Having solar power on board the boat can be indeed an emergency lifesaver!
WINCHESTER BAY, Ore. (KCBY) -
Marc Winn lost steering on his sailboat, the "Rogues Scholarship," on Monday just as the wind started to pick up and a storm hit.
"Talk about fear," he said.
Winn was sailing from Washington to California with Todd Holt, Kathy Nurkowski, and a dog named Molly.
The storm knocked out their power, tattered their sails and snapped their boom.
The crew was helpless, adrift in the Pacific Ocean.
Winn said all they could do was wait and try not to lose hope as their boat drifted farther and farther from shore.
"We loved each other. Read a little bit, what we could, but you just can't focus on reading," he said.
On the third day, now 60 miles off shore, a literal ray of hope came down from above; Winn said the clouds parted and the sun hit the boat's solar panels, giving them just enough power to call for help.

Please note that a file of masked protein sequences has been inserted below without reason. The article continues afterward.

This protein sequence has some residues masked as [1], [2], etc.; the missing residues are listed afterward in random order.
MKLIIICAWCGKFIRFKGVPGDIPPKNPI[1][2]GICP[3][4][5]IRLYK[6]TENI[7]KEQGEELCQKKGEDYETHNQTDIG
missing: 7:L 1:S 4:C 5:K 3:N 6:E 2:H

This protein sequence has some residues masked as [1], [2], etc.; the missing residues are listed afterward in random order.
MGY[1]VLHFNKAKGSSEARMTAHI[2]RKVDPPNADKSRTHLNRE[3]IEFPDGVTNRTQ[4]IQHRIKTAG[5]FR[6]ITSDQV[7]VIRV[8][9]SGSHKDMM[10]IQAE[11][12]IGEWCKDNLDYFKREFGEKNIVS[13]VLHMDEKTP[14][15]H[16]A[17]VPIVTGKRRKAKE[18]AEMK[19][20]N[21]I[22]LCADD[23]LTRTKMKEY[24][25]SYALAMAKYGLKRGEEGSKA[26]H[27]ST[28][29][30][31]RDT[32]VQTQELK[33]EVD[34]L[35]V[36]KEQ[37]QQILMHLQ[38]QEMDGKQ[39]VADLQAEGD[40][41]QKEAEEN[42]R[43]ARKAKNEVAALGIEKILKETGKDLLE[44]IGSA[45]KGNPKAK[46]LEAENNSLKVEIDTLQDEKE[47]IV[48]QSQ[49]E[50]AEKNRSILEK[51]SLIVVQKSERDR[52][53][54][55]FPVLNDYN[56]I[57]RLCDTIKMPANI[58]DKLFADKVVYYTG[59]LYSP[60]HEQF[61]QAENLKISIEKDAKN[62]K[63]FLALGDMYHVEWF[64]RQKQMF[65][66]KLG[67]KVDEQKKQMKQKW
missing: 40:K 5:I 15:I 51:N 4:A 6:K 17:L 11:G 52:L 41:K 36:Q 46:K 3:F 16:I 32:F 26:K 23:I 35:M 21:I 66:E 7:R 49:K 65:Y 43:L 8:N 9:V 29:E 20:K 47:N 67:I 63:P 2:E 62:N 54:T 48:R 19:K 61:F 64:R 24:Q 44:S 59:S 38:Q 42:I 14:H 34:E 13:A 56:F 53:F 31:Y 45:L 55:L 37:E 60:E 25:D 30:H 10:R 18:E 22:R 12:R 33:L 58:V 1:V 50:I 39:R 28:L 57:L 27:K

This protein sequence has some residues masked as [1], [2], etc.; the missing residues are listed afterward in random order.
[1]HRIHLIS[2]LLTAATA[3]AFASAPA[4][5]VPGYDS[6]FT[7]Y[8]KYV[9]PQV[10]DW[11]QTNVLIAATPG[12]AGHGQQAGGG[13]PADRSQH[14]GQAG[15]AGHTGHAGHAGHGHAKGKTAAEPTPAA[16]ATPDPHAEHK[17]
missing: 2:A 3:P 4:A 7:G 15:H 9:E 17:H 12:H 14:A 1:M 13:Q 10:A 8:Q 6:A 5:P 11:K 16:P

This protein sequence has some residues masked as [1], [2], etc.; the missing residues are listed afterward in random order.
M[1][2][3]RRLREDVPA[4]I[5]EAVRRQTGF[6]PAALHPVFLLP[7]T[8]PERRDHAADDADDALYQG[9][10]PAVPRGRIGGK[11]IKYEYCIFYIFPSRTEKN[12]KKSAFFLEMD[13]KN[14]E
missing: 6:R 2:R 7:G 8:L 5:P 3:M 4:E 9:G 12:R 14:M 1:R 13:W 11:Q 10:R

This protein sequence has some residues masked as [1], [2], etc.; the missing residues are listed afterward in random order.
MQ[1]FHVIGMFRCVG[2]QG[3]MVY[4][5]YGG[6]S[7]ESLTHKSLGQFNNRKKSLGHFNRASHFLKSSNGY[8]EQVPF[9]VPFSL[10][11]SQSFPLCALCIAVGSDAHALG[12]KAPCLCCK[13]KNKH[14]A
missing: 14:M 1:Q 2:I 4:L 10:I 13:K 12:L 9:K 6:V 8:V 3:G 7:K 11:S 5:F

"I blasted off a signal and nothing came back," Holt said. "I waited another hour and blasted off another one, and the Coast Guard came back -- and we were pretty stoked."
Rescue swimmer Bradley Pigage from Sector North Bend was lowered into the water to let them know that help was on its way.
"They were pretty happy to see the Coast Guard," Pigage said. "It was pretty extraordinary to have all the assets on scene. We had two helicopters launched, a C27 from Sacramento, small boat stationed, and the cutter that was out there."
"They're angels. That's all I can tell you. The Coast Guard are angels," Winn said. "You start to get emotional and swell up inside, because you know these guys are so good at what they do, and you know you're in good hands."
The crew made it back on dry land Wednesday night.
They won't be back on the water any time soon; repairs to the boat will take at least two months.